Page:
Three Americans, one Spaniard and one Frenchman were forced to spend three days with dissident FARC guerrillas in Colombia’s eastern Amazonian region where they were kayaking.
The release was confirmed by the US Embassy in Bogota on Sunday in a short press release, in which the embassy said to “share the relief of knowing that five tourists, including three American citizens have returned without novelty.”
The tourists “were carrying out extreme sports activities at the Jirijirimo torrent near the Apaporis river” when they were met by armed men, the Gaula specified.
One of the tourists, American Ben Stookesberry, even revealed the location of his group’s encounter with the FARC dissidence on Twitter on Tuesday.
729km down the Apaporis at dinner in the Mangroves. Downstream is a potential dissident FARC check point we are o… https://t.co/QwQPwx6eb9
— Ben Stookesberry (@BenStookesberry) April 18, 2017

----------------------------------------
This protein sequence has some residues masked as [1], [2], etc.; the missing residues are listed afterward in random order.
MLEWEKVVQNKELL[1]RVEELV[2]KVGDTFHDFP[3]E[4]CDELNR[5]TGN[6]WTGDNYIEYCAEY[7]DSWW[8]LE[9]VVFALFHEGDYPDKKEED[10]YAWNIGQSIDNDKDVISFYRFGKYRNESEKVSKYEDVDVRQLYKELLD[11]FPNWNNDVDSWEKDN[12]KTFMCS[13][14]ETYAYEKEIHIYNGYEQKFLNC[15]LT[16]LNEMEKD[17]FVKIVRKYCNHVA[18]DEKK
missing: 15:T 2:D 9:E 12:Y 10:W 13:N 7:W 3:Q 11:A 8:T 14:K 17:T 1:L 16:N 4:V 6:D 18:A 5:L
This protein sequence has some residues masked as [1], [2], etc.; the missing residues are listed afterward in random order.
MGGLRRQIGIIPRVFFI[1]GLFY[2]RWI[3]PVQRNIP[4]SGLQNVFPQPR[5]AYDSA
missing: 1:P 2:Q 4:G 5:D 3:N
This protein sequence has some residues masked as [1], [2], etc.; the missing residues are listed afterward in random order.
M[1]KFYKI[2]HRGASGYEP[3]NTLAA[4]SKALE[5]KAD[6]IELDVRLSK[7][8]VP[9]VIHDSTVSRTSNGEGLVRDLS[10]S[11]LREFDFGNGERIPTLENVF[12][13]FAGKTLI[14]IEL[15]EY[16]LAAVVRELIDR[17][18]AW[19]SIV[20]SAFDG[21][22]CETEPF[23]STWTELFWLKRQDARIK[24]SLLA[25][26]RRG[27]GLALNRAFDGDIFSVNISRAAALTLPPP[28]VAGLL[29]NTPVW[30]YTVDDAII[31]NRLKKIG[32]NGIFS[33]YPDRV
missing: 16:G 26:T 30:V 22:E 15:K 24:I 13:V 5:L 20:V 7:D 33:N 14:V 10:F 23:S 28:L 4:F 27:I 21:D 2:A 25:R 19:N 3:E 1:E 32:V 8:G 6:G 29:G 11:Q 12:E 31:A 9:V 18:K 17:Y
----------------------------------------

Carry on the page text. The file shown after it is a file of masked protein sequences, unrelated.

The armed men initially let them go about their kayaking business, bu “invited” the tourists later to stay with the guerrillas, French tourist Jules Domine told television network RCN.
When we met with these armed people they let us free for two days and later they invited us to stay in their encampment while they verified our identities.
Frenchman Jules Domine
Following their three-day stay with presumably the “Acasio Medina” front, the tourists were allowed to move on. After finding an indigenous river community in Buenos Aires, Amazonas, they were able to report themselves as safe.
The seasoned kayakers seemed hardly impressed with their encounter with the guerrillas.
“It’s a very small group, very remote and they don’t have much power,” Domine told RCN of the group that traditionally has been in control of the lucrative coltan mines in the area.
“When they finally allowed us to go where we wanted to to the only condition was we left our GPS and other electronic equipment because it could put them in danger of detection,” the Frenchman said.
The tourists’ encounter with the obscure dissident FARC front is the first incidents involving foreigners and guerrillas who refuse to take part in the FARC’s ongoing demobilization, disarmament and reintegration program that started in December.
Apart from the six of approximately 50 former FARC fronts, there have been reports of other small dissident groups, often comprising no more than 50 members.
The FARC demobilized almost 7,000 guerrillas and a few thousand more militia members as part of a peace deal agreed with President Juan Manuel Santos in November last year.